Hierarchical Features and their Importance in Feature Engineering

Wednesday 7 April, 2021

Feature engineering is both a central task in machine learning engineering and is also arguably the most complex task. Data scientists who build models that need to be deployed at large scales, across functional, technical, geographic, demographic and other categories have to reason about how they choose the features for the models. Despite the divergent considerations of different data scientists, they may often rely on variations of a specific feature that occur as a feature hierarchy. In this post, we will explore how hierarchical features can add value to the data science lifecycle, and how feature hierarchies can improve MLOps productivity.


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What are Hierarchical Features and why are they important?

Let’s take the case of a data science team building customer churn models for a retail or e-commerce company.

This data science team may be interested in evaluating location-wise churn hypotheses, i.e., whether customers from a certain location are more likely to churn, than those from other locations. Customers could come either from different localities, cities, states, countries, regions, etc., and as a consequence, our definition of the “location” feature has to incorporate these variations.


Let’s now consider a different example - a data scientist statistically modeling the failures of a product or service.


This data scientist may be interested in building failure prediction models of the product or service for specific demographics, and for specific sub-categories of products. One category of products here could be electronic goods, and under this category, we could have different sub-categories such as smartphones, tablets or laptops. Accordingly, the data scientist may be interested in building separate models for laptops, smartphones or tablets. In the real world, enterprises may be interested in building hundreds or even thousands of such models, each with their own variations in terms of the same core features we discussed.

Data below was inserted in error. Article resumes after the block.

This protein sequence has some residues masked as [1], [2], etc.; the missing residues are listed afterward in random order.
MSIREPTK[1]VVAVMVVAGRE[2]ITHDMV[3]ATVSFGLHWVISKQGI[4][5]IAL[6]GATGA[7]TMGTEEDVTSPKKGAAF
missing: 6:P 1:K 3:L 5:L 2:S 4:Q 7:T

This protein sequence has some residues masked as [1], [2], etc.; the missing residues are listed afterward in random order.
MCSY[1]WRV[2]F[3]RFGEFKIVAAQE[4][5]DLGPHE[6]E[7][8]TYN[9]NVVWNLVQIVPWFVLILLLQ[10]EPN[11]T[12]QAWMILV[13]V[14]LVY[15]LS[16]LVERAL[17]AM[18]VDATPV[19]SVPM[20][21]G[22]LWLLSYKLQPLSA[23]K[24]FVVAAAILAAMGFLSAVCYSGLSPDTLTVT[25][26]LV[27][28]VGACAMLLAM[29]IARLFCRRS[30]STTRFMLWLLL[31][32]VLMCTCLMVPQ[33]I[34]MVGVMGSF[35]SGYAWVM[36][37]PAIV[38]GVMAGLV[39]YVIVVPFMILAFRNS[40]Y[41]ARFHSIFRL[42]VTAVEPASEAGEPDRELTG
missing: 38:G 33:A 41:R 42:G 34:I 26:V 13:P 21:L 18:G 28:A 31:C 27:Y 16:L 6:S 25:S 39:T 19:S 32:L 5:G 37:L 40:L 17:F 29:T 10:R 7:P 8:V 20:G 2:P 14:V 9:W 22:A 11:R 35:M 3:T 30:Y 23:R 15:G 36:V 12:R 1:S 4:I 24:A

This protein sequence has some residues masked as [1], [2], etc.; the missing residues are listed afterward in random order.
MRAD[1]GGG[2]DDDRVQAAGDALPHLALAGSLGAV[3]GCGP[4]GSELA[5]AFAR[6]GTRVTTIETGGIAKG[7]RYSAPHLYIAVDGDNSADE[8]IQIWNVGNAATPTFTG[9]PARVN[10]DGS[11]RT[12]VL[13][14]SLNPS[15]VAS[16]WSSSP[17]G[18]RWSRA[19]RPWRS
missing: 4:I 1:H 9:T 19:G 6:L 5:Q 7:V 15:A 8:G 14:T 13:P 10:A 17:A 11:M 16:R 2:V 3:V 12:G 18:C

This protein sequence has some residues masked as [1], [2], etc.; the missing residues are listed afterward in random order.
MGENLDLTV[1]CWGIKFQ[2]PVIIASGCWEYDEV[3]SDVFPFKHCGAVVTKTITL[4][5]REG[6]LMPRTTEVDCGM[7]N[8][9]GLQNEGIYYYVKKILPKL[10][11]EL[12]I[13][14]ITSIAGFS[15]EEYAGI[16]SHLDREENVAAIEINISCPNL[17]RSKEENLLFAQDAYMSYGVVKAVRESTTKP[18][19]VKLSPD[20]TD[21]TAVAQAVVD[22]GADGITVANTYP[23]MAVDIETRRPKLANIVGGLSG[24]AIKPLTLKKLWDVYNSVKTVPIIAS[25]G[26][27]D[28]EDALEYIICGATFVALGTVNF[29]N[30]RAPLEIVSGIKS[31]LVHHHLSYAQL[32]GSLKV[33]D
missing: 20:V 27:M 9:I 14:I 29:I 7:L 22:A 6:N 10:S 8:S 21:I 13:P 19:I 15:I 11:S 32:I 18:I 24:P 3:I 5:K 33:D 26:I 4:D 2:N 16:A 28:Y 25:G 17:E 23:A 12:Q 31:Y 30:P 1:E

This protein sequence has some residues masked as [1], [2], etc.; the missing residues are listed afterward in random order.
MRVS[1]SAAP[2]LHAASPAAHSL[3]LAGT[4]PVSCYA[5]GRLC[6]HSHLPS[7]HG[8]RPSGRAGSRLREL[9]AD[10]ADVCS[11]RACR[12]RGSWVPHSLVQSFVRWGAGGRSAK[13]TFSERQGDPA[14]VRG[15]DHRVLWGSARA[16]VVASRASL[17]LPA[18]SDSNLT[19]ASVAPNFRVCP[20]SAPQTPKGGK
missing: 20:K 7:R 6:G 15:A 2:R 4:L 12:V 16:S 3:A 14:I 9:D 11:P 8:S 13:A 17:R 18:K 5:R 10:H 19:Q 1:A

Hierarchical Features for Building Better Models

In both of these situations, the data science teams require the same essential data in a feature - in the former case, it is location information, and in the latter case, it is the category of product.


However, depending on the kind of model they’re building, they will require a variation on the feature. This is especially important when different data scientists may approach the same hypothesis from different lenses, although the underlying feature to be computed is roughly the same. Naturally, this opens up the possibility of introducing hierarchical features in feature stores. If we were to define these features in a hierarchy where closely related features could be computed together, it could enable data scientists to access a range of features through a single feature specification. This in turn can speed up their model development tasks. 


Hierarchical features could be characterized as having intermediary complexity. Very well defined features which can be used for rule-based decision making require considerable clarity in the feature definition and specification, whereas input features to deep learning models such as for computer vision generally don’t require as much complexity in feature development workflows.



Hierarchical Features for Better Data Science Productivity


Let’s look at the impact of incorporating hierarchical features in the entire ML lifecycle.


It is estimated that up to 80% of the time spent in taking machine learning ideas from concept to working production scale models, is spent on building data pipelines and features, with only the remaining 20% of the effort spent for generating and validating hypotheses, and in experimenting on and developing machine learning models.


This means that time saved in building additional features or on variations on features can contribute significantly to reducing the time required to take models from concept to production. Another reason to consider the hierarchical feature is the importance of having a fall-back option when computing features for different models. When we have partially computed features, these intermediary points in the feature computation can be used for rebuilding features with a specific scope, or during contingencies such as a failover. There are also sound computational reasons for building hierarchical features into feature stores that serve hundreds or thousands of models, such as the ability to federate the computation of models, or borrow feature specifications from relevant models or relevant contexts. We will discuss more of these ideas in forthcoming blog posts.


Required Feature Store Capabilities

Organizations will have numerous models that vary in approach and complexity. The feature engineering subsystem, Feature Store, should have a number capabilities to meet the needs.


  1. First, it should support diverse features - simple specification based features to complex model-based features. It should have the required programming abstractions and flexibility.

  2. Second, it should have metadata management capability to track the many levels, versions, and dependencies of the features.

  3. Third, it should have a control interface to be able to verify, backfill, erase, and reproduce features within any scope.

  4. Last, it should be robust in architecture to enable scaling and stability.